Monday, 23 June 2008

Elder Weeds

This is the best of summer time but the worst of times: the evenings are cool but long – I can work in the garden till after 9 o’clock - but it’s past 21st June, the longest day. So, before the evenings warm up and I have a chance to sit out at night and enjoy the summer scents with a glass of sauvignon blanc, the long evenings will be gone.

And gone before I’ve conquered the weeds. Everything in the garden has grown like mad this year – I’m sure I say this every year – but we have had weather weeds love: warm and wet. I am in the beds and borders until dusk hacking them back, pulling them out by their roots, un-entangling them from the plants and cursing them to kingdom come.

Bindweed is my biggest problem because if I leave the tiniest piece of root in the soil it will come back sure as eggs is eggs. Then there are nettles, I like to leave some in a wild area for the butterflies, but the pesky things know no bounds and encroach on the borders. And finally, after many smug years, we have fallen prey to ground elder.

I mistakenly thought it was some angelica that had self-seeded - prettily shaped bright green leaf - but by the time I realised my mistake the stuff had spread everywhere. It had obviously sneaked its way past me in a potted plant and now I’m stuck with it. It creeps until its invaded everywhere and it’s a real menace to get rid of. I shall still be battling years from now.

But not all weeds are a total menace. Take elderflowers; not the sought after Sambucus nigra with its wonderful dark leaves or its relative, Sambucus canadensis ‘Aurea’, with its bright yellow-green ones but plain old Sambucus canadensis. Several of them have self-seeded in the garden and although they grow at an alarming rate of knots - and keep coming back if not dug up with all roots – they do produce wonderful flat white panicles that look very attractive, followed by lots of dark crimson berries that the birds love.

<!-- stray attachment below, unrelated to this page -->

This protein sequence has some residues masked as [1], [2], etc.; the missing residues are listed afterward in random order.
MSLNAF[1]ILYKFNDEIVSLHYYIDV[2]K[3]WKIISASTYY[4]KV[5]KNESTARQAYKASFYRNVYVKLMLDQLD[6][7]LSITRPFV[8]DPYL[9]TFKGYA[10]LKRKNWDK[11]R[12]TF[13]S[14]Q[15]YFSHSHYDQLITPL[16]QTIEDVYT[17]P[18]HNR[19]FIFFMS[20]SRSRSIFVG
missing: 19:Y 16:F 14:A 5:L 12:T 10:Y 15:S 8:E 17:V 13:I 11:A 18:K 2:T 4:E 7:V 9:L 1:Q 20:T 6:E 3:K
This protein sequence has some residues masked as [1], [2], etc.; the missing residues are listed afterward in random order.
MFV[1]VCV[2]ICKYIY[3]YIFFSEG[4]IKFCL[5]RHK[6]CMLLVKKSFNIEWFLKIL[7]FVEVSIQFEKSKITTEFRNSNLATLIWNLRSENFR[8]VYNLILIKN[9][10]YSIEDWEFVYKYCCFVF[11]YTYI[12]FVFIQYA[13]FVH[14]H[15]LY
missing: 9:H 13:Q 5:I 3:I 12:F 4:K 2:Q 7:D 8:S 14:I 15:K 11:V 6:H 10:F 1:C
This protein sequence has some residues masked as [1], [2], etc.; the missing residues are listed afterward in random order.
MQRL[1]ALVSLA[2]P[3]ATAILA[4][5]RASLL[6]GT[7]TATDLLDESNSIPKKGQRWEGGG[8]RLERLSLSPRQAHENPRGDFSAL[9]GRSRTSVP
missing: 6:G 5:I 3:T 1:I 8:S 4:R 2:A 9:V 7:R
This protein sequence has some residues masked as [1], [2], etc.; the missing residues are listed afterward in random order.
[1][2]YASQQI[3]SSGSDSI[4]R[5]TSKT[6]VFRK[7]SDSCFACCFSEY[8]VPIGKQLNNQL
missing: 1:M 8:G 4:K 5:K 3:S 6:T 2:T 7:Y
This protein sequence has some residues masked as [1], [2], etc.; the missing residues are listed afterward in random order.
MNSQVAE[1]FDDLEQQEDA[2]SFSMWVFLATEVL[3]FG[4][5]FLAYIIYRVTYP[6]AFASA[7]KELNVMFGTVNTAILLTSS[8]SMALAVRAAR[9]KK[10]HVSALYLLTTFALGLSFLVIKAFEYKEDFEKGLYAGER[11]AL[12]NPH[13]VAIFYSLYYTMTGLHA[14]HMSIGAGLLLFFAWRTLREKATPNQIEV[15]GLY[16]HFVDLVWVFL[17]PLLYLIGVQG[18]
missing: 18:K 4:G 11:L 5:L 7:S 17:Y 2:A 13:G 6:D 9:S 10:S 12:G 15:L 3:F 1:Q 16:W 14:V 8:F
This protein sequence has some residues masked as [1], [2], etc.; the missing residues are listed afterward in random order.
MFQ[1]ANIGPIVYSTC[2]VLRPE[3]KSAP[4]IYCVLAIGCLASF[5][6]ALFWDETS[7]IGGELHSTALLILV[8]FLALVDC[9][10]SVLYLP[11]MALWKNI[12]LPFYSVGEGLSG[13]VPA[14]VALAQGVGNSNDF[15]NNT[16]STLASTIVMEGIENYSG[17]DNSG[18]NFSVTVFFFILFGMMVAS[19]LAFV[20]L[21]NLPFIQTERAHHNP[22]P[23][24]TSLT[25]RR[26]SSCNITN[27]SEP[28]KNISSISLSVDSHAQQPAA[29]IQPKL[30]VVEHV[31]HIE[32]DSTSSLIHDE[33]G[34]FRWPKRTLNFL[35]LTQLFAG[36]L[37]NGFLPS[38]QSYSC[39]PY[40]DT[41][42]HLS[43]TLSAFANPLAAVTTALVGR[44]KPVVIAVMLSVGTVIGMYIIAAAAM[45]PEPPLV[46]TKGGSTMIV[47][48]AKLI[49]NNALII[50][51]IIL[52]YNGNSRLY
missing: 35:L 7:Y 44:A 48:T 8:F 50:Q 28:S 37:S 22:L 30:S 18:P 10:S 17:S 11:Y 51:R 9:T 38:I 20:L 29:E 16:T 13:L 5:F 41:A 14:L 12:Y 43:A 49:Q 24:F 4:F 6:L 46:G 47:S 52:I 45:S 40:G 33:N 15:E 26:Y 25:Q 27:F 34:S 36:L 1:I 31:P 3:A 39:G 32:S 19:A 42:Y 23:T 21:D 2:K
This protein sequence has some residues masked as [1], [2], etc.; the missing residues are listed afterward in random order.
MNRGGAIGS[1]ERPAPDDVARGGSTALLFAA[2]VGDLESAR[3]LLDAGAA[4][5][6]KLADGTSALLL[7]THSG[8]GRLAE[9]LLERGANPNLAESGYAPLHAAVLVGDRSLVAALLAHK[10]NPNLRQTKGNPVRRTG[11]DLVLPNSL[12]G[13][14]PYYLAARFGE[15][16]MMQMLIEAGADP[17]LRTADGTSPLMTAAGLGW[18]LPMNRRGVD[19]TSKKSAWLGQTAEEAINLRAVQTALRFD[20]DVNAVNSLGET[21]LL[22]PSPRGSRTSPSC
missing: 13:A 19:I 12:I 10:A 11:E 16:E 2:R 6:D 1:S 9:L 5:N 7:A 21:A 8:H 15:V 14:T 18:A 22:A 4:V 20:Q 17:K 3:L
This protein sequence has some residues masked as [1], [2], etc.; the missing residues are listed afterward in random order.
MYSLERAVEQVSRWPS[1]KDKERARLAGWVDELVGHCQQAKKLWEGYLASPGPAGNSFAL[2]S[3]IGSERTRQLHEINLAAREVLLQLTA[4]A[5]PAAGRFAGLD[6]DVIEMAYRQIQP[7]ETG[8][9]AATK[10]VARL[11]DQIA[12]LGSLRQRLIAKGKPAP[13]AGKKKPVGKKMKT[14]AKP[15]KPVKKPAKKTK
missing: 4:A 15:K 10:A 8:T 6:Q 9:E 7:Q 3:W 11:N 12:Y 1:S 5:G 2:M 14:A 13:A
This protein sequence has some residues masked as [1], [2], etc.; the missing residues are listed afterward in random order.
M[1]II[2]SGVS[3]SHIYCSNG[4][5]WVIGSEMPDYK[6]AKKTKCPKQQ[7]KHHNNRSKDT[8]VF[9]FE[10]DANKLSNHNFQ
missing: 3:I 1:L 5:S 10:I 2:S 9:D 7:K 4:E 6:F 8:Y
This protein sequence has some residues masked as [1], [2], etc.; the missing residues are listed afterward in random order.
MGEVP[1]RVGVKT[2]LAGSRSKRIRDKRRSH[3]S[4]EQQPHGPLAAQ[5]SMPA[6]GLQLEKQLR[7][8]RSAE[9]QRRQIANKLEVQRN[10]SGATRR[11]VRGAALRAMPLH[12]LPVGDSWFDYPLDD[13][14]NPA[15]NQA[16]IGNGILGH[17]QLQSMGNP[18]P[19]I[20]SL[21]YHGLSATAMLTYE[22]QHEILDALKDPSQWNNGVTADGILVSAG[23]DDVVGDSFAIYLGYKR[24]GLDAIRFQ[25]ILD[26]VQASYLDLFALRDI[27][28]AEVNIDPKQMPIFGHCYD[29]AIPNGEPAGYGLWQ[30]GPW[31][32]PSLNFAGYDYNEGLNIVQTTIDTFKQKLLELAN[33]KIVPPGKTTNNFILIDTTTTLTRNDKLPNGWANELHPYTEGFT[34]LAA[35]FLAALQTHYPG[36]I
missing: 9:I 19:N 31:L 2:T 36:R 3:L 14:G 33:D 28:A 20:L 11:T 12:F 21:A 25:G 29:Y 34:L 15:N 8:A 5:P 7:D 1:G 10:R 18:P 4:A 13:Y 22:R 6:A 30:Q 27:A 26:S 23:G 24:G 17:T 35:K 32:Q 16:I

And those plate-like flowers make the most marvellous drinks. For years I made elderflower champagne but it was very temperamental - the gas makes the bottles unstable. I finally stopped when one batch nearly gave us heart failure as it exploded in the garden shed. Quite apart from the shock, what a mess! I also once made elderberry cordial but it took a mountain of berries to produce a very small bottle of cordial: not worth the effort.

But, elderflower cordial is quite another matter: it couldn’t be quicker or easier to make and it’s very well behaved - lasts for years! The flowers are out in mid-June in time to make the cordial and store it for a few weeks - diluted with ten times the amount of sparkling water - when it makes a very refreshing cooler on warm summer days. It’s also good poured over ice-cream or used with gooseberry puddings.

To make it, water and sugar are boiled to a syrup, citric acid and lemon juice added, and about 20 heads of flowers steeped in the mixture for 24 hours. Hey presto – elderflower cordial. Of course it always needs more bottles than I have and there is a mad scrabble emptying dregs from anything I can find: the presentable bottles make nice gifts when visiting friends. Elderflower: a weed to grapple with but a weed with a heart.


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